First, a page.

Edition 27 - Professor Masaoki Tsuzuki

Japanese Native Chickens - Saving the Earth through their Diversity!: The Foundation of the Japanese Avian Bioresource Project Research Center

We talked to Professor Masaoki Tsudzuki, Animal Science Division, Department of Bioresource Science, Graduate School of Biosphere Science.

(September 1st 2010, Interviewed by Public Relations Group, Community Collaboration and Information Policy Office)


The Japanese Extremely Long Tail (Onagadori), a chicken breed with DNA responsible for extremely long tails, is rapidly disappearing. The Chugoku Shimbun on  August 8th wrote that the breed is even in danger of extinction. As the research group of Professor Tsudzuki, the Graduate School of Biosphere Science, Hiroshima University, has been studying the DNA of the Onagadori. We contacted him immediately, and were told as follows: “This April, we just opened our ‘Japanese Avian Bioresource Project Research Center’. We work together to promote preservation and research of the Japanese native chickens (nihonkei). In our university, you can see not only the Japanese Extremely Long Tails, but also all kinds of other breeds designated as ‘Natural Monuments of Japan’. Please come and have a look!”

Related article about the public symposium of the Japanese Chicken Resource Development and Research Center (Japanese Page).

What is a “chicken”?

I thought that chickens should be simply white. The white bird, believed to be the typical Japanese chicken, is actually a foreign breed called White Leghorn (I remember hearing about that a long time ago …). It is an improved breed that lays a lot of eggs. The best hens lay more than 300 eggs in a year. Chicken meat that we buy at the supermarket and use for delicious dishes such as barbecue or fried chicken is a crossbreed, a so-called broiler, and is the result of the cross between a male White Cornish and a female White Plymouth Rock.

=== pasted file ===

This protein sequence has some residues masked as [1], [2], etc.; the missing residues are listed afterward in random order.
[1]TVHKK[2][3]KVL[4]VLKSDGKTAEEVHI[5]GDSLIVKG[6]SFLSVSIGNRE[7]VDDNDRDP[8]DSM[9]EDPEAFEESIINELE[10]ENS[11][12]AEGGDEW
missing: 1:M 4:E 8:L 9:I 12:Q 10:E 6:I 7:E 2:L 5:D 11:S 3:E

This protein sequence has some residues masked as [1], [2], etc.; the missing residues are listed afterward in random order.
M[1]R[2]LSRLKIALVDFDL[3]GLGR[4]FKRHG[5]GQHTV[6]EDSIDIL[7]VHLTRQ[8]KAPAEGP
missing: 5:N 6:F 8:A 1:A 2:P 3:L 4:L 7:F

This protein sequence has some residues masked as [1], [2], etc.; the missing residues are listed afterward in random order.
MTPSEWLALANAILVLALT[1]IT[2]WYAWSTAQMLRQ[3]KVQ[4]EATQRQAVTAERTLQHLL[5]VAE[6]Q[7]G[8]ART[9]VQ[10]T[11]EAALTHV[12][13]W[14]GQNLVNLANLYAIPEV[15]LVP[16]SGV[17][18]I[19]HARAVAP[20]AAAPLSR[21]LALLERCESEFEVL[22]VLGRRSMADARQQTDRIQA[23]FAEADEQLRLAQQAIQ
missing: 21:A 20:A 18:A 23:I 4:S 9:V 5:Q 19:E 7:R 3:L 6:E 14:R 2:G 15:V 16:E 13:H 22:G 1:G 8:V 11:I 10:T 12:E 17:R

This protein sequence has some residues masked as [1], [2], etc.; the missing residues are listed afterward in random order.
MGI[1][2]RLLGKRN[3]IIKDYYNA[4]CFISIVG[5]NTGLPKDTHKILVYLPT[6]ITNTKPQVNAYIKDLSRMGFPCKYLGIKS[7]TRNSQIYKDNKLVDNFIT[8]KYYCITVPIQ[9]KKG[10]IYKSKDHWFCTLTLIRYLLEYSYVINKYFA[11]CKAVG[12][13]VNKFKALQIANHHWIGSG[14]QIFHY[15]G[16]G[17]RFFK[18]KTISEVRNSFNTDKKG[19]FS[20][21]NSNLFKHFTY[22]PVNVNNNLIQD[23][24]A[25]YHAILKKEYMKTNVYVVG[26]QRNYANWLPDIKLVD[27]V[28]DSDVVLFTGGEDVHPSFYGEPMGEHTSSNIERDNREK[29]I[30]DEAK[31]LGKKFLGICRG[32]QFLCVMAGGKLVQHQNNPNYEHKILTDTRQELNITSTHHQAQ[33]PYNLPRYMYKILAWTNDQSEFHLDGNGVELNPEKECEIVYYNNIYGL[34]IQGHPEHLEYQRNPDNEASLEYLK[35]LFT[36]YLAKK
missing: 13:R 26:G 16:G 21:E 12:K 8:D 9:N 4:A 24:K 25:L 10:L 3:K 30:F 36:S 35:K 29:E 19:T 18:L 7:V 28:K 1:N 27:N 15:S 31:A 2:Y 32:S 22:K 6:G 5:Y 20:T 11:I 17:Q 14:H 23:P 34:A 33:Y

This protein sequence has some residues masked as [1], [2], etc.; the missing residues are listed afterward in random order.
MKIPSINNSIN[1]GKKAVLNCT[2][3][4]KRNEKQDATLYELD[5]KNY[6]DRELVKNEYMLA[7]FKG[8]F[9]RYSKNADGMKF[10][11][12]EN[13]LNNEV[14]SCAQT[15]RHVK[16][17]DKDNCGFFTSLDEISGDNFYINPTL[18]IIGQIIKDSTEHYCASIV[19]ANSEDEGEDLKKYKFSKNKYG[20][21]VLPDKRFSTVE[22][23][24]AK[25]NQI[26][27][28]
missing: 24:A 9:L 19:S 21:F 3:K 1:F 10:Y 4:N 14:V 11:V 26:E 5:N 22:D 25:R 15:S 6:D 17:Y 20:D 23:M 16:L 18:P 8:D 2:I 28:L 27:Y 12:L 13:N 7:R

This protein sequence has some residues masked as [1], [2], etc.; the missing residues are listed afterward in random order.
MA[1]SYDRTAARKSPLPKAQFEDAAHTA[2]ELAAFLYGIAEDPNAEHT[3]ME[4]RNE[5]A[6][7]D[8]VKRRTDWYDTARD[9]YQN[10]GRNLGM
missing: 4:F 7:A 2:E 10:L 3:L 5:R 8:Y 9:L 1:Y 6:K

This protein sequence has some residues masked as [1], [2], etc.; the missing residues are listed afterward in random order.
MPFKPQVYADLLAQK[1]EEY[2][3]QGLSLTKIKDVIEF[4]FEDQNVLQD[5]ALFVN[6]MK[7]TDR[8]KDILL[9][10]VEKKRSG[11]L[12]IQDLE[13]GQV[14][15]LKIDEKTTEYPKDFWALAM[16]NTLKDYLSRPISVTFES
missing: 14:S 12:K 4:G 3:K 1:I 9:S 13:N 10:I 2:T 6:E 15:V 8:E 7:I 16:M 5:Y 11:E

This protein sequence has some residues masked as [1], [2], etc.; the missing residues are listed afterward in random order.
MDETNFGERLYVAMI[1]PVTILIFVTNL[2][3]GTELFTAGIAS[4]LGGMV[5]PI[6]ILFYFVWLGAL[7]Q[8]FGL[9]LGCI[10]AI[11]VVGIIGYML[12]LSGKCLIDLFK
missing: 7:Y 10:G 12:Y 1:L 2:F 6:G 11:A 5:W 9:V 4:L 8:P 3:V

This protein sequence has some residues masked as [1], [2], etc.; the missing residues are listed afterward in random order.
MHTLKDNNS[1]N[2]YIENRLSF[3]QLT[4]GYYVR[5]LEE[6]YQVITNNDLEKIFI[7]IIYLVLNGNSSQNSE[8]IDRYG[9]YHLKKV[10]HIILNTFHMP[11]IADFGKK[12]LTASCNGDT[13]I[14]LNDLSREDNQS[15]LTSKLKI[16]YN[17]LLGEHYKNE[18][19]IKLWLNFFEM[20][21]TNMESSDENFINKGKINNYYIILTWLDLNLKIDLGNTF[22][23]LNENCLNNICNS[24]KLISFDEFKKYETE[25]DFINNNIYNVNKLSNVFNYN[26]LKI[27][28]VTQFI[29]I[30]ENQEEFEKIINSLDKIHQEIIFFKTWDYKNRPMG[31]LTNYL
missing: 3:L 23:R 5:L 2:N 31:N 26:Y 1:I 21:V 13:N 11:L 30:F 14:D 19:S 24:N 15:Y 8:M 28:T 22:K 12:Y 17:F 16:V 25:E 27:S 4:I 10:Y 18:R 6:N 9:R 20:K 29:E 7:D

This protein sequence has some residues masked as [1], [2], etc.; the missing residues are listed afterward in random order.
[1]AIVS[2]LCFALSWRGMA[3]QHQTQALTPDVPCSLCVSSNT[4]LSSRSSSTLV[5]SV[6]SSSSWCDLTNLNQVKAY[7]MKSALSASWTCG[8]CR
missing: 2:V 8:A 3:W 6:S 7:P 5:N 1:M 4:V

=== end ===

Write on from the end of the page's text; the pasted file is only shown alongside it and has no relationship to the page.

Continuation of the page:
White chicken, White Leghorn


Domestication of the “chicken”

I wondered whether there was ever something like a “wild chicken”. The answer is “no”. It is said that the chicken is a creature man domesticated by continuously improving its wild progenitor. What kind of bird was the chicken ancestor before becoming poultry? There are two theories: Theory 1 says that man domesticated the Sekishoku Yakei (Red Junglefowl: found widely throughout Southeast Asia), and that it is the only ancestor. According to theory 2, the Sekishoku Yakei was the main genetic source, but there were also other kinds of jungle fowl involved. This problem hasn’t been solved yet, and every new scientific discovery fuels the debate.